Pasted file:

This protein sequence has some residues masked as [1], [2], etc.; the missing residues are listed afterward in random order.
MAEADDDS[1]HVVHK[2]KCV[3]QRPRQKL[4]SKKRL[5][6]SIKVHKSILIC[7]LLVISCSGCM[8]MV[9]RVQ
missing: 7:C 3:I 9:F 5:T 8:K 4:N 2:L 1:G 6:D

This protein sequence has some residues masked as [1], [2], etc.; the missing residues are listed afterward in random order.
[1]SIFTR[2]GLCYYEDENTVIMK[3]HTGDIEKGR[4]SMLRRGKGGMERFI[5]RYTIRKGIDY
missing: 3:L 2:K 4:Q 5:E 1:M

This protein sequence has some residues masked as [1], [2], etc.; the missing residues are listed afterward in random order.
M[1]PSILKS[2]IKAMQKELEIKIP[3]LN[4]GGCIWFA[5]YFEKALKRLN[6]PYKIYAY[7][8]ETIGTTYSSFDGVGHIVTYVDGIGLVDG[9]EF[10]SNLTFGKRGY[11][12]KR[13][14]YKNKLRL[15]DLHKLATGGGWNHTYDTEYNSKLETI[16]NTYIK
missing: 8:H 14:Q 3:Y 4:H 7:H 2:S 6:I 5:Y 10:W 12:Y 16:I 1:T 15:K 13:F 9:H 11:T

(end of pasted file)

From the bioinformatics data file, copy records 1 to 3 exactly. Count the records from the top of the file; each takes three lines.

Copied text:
This protein sequence has some residues masked as [1], [2], etc.; the missing residues are listed afterward in random order.
MAEADDDS[1]HVVHK[2]KCV[3]QRPRQKL[4]SKKRL[5][6]SIKVHKSILIC[7]LLVISCSGCM[8]MV[9]RVQ
missing: 7:C 3:I 9:F 5:T 8:K 4:N 2:L 1:G 6:D

This protein sequence has some residues masked as [1], [2], etc.; the missing residues are listed afterward in random order.
[1]SIFTR[2]GLCYYEDENTVIMK[3]HTGDIEKGR[4]SMLRRGKGGMERFI[5]RYTIRKGIDY
missing: 3:L 2:K 4:Q 5:E 1:M

This protein sequence has some residues masked as [1], [2], etc.; the missing residues are listed afterward in random order.
M[1]PSILKS[2]IKAMQKELEIKIP[3]LN[4]GGCIWFA[5]YFEKALKRLN[6]PYKIYAY[7][8]ETIGTTYSSFDGVGHIVTYVDGIGLVDG[9]EF[10]SNLTFGKRGY[11][12]KR[13][14]YKNKLRL[15]DLHKLATGGGWNHTYDTEYNSKLETI[16]NTYIK
missing: 8:H 14:Q 3:Y 4:H 7:H 2:S 6:I 5:Y 10:W 12:Y 16:I 1:T 15:K 13:F 9:H 11:T